That pesky Constitution. It really is stirring up some controversy these days and slipping back into legislation across the states.
I’m sure you’ve seen the headlines. We all have. “Cellphone data spying. It’s not just the NSA” and “DC, Maryland and Virginia cops spying on cell phone data” or more recently “Reports: NSA and GCHQ are spying on virtual worlds, gathering data on gamers“. Private entities are speaking out against the measures, too. They’re everywhere. Literally. Every day it seems we wake to another breaking story about privacy infringements and agency tracking tactics with only stagnant blank stares from legislators on the federal level. Frustration ensues but nothing happens.
So I present to you HB699 authored by State Representative John Pezold (R-Columbus). HB699 essentially details “relating to searches with warrants, so as to narrow the circumstances of when location information for electronic devices may be disclosed without a search warrant; to provide for definitions; to provide for exceptions; to provide for a civil penalty and enforcement; to provide for related matters; to repeal conflicting laws; and for other purposes”. You can read the full text of the bill here, but HB 699 essentially tightens the reins on the out-of control location spying and tracking by law enforcement without a warrant. My favorite part of the bill is the part where it provides punishment parameters for the government entities that violate the statute and allows for suppression of such evidence in court. (I will agree that there is no ‘price’ for our freedoms being compromised but this bill certainly does more to protect our liberties than current practices by law enforcement agencies.)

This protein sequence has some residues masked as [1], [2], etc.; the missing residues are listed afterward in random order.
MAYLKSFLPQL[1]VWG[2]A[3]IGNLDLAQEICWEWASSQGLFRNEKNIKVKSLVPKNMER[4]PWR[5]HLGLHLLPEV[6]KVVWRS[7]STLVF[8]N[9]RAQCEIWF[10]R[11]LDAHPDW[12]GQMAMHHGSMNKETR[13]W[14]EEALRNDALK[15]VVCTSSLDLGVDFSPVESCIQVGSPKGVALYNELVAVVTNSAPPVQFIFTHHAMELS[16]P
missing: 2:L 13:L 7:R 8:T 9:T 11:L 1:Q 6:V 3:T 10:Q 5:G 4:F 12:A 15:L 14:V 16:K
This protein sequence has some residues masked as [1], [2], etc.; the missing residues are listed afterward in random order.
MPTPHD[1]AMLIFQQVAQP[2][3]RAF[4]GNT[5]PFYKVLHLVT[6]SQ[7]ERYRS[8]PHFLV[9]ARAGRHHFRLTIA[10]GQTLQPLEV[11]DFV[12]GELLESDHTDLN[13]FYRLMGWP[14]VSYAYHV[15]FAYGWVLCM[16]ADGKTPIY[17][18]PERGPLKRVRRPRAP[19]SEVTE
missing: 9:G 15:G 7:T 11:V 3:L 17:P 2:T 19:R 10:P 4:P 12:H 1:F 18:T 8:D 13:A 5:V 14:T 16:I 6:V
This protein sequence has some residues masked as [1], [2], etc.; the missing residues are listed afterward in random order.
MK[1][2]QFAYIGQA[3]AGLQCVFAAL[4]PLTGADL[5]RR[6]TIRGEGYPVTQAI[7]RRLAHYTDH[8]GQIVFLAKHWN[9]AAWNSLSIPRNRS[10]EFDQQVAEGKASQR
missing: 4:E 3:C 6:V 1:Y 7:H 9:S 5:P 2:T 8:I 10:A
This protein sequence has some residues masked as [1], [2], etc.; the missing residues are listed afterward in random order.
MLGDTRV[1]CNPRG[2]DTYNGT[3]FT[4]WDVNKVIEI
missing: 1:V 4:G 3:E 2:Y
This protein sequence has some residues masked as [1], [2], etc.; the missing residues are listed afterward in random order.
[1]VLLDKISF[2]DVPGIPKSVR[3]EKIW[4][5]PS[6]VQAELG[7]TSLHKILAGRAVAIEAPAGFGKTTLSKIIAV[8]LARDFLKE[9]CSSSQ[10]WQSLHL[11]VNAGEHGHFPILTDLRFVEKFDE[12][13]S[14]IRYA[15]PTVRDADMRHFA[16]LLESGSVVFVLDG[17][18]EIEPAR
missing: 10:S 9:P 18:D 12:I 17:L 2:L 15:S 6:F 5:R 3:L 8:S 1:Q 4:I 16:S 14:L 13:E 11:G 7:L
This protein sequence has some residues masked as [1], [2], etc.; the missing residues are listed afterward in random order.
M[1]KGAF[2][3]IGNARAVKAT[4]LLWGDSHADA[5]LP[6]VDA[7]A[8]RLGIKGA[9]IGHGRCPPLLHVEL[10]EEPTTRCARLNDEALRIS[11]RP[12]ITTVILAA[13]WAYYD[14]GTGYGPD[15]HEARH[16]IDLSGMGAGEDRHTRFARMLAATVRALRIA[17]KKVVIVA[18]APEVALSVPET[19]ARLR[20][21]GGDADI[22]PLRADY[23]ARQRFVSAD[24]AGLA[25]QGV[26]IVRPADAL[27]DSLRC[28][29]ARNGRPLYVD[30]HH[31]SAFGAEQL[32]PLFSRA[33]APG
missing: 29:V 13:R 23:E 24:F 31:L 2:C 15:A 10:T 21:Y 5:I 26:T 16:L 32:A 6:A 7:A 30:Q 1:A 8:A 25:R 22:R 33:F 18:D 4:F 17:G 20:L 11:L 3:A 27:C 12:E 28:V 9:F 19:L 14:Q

There is a slight problem, though. As of pre-filing on November 25th, it was a lonely Mr. Pezold and Rep. Scot Turner (R-21) as official signers on the bill. I find it interesting that a bill like HB41, dealing with water and sewer fees, has more signers than one that strengthens our Constitutional rights and it’s perplexing to me that 1) there aren’t more bills to protect our 4th amendment rights, and 2) that fellow legislators aren’t calling Representative Pezold to help with the initiative. Personally, I want to know where every elected official stands on this, through the House and Senate and up to the Governor. And you should want to know, too. If they don’t support it…primary. It’s time to stop foregoing liberties because “everyone else” is doing it. The justification for “security” that is most often used in these instances is not applicable. A warrant suffices- and they’re not that hard to get, but at least it’s through a process. HB 699 will cease the circumvention of our 4th amendment rights when it comes to location tracking on electronic devices.
The U.S. Supreme Court has already said the use of such devices does constitute a search. Montana has similar legislation too HB699 and other states have worked to push electronic privacy initiatives, but we’re a long way from where we should be. It’s time for Georgia to step up. Call your legislators. Tell your friends to call their legislators. It matters. It’s not often that we get good bills anymore and HB699 needs support. This bill is a #McWin.